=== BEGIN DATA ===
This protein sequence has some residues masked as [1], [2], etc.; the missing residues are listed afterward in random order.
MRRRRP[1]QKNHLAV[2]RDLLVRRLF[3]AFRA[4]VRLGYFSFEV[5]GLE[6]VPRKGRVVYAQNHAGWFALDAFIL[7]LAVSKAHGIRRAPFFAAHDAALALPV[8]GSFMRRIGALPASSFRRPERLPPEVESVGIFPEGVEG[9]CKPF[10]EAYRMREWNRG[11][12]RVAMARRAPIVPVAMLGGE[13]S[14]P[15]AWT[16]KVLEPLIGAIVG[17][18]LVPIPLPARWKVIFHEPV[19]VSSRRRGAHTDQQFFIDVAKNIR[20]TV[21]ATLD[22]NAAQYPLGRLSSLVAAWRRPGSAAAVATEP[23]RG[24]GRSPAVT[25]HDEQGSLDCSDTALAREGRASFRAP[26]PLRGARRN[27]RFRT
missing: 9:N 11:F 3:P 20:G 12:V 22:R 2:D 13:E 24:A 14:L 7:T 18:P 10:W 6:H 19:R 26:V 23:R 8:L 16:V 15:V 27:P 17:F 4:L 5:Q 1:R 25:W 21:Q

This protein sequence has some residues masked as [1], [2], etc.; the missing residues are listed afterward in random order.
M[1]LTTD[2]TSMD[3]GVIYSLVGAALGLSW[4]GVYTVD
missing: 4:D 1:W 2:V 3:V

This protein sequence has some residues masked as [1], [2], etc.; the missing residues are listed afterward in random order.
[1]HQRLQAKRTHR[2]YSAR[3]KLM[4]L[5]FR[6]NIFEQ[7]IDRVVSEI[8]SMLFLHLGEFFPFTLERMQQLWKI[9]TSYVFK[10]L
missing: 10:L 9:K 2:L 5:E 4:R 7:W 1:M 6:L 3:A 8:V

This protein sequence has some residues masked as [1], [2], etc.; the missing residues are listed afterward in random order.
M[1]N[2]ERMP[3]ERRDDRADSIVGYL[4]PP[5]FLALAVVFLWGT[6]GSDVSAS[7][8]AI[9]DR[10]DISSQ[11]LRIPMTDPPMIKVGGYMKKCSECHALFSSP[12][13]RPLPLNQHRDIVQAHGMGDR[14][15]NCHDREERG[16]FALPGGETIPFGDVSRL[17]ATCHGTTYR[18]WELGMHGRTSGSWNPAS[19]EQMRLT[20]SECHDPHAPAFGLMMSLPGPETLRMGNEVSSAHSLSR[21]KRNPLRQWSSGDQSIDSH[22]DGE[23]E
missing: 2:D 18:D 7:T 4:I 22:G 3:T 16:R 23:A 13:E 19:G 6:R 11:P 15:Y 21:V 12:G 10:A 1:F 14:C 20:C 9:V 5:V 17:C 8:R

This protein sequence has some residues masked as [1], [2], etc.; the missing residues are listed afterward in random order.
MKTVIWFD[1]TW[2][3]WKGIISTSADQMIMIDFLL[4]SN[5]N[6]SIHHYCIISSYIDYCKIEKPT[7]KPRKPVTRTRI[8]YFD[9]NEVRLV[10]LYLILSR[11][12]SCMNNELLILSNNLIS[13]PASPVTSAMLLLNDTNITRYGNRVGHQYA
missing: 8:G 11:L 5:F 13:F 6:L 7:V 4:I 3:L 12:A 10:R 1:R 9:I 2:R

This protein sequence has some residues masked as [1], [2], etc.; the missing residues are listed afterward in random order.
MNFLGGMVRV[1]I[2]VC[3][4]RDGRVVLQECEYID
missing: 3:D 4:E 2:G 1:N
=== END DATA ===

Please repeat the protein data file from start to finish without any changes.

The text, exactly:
This protein sequence has some residues masked as [1], [2], etc.; the missing residues are listed afterward in random order.
MRRRRP[1]QKNHLAV[2]RDLLVRRLF[3]AFRA[4]VRLGYFSFEV[5]GLE[6]VPRKGRVVYAQNHAGWFALDAFIL[7]LAVSKAHGIRRAPFFAAHDAALALPV[8]GSFMRRIGALPASSFRRPERLPPEVESVGIFPEGVEG[9]CKPF[10]EAYRMREWNRG[11][12]RVAMARRAPIVPVAMLGGE[13]S[14]P[15]AWT[16]KVLEPLIGAIVG[17][18]LVPIPLPARWKVIFHEPV[19]VSSRRRGAHTDQQFFIDVAKNIR[20]TV[21]ATLD[22]NAAQYPLGRLSSLVAAWRRPGSAAAVATEP[23]RG[24]GRSPAVT[25]HDEQGSLDCSDTALAREGRASFRAP[26]PLRGARRN[27]RFRT
missing: 9:N 11:F 3:P 20:G 12:V 22:R 2:D 13:E 24:A 14:L 7:T 18:P 10:W 6:H 19:R 26:V 23:R 8:L 16:V 15:V 27:P 17:F 4:L 5:Q 1:R 25:W 21:Q

This protein sequence has some residues masked as [1], [2], etc.; the missing residues are listed afterward in random order.
M[1]LTTD[2]TSMD[3]GVIYSLVGAALGLSW[4]GVYTVD
missing: 4:D 1:W 2:V 3:V

This protein sequence has some residues masked as [1], [2], etc.; the missing residues are listed afterward in random order.
[1]HQRLQAKRTHR[2]YSAR[3]KLM[4]L[5]FR[6]NIFEQ[7]IDRVVSEI[8]SMLFLHLGEFFPFTLERMQQLWKI[9]TSYVFK[10]L
missing: 10:L 9:K 2:L 5:E 4:R 7:W 1:M 6:L 3:A 8:V

This protein sequence has some residues masked as [1], [2], etc.; the missing residues are listed afterward in random order.
M[1]N[2]ERMP[3]ERRDDRADSIVGYL[4]PP[5]FLALAVVFLWGT[6]GSDVSAS[7][8]AI[9]DR[10]DISSQ[11]LRIPMTDPPMIKVGGYMKKCSECHALFSSP[12][13]RPLPLNQHRDIVQAHGMGDR[14][15]NCHDREERG[16]FALPGGETIPFGDVSRL[17]ATCHGTTYR[18]WELGMHGRTSGSWNPAS[19]EQMRLT[20]SECHDPHAPAFGLMMSLPGPETLRMGNEVSSAHSLSR[21]KRNPLRQWSSGDQSIDSH[22]DGE[23]E
missing: 2:D 18:D 7:T 4:I 22:G 3:T 16:R 23:A 13:E 19:G 6:R 11:P 15:Y 21:V 12:G 10:A 1:F 14:C 20:C 9:V 5:V 17:C 8:R

This protein sequence has some residues masked as [1], [2], etc.; the missing residues are listed afterward in random order.
MKTVIWFD[1]TW[2][3]WKGIISTSADQMIMIDFLL[4]SN[5]N[6]SIHHYCIISSYIDYCKIEKPT[7]KPRKPVTRTRI[8]YFD[9]NEVRLV[10]LYLILSR[11][12]SCMNNELLILSNNLIS[13]PASPVTSAMLLLNDTNITRYGNRVGHQYA
missing: 8:G 11:L 5:F 13:F 6:L 7:V 4:I 3:L 12:A 10:R 1:R 9:I 2:R

This protein sequence has some residues masked as [1], [2], etc.; the missing residues are listed afterward in random order.
MNFLGGMVRV[1]I[2]VC[3][4]RDGRVVLQECEYID
missing: 3:D 4:E 2:G 1:N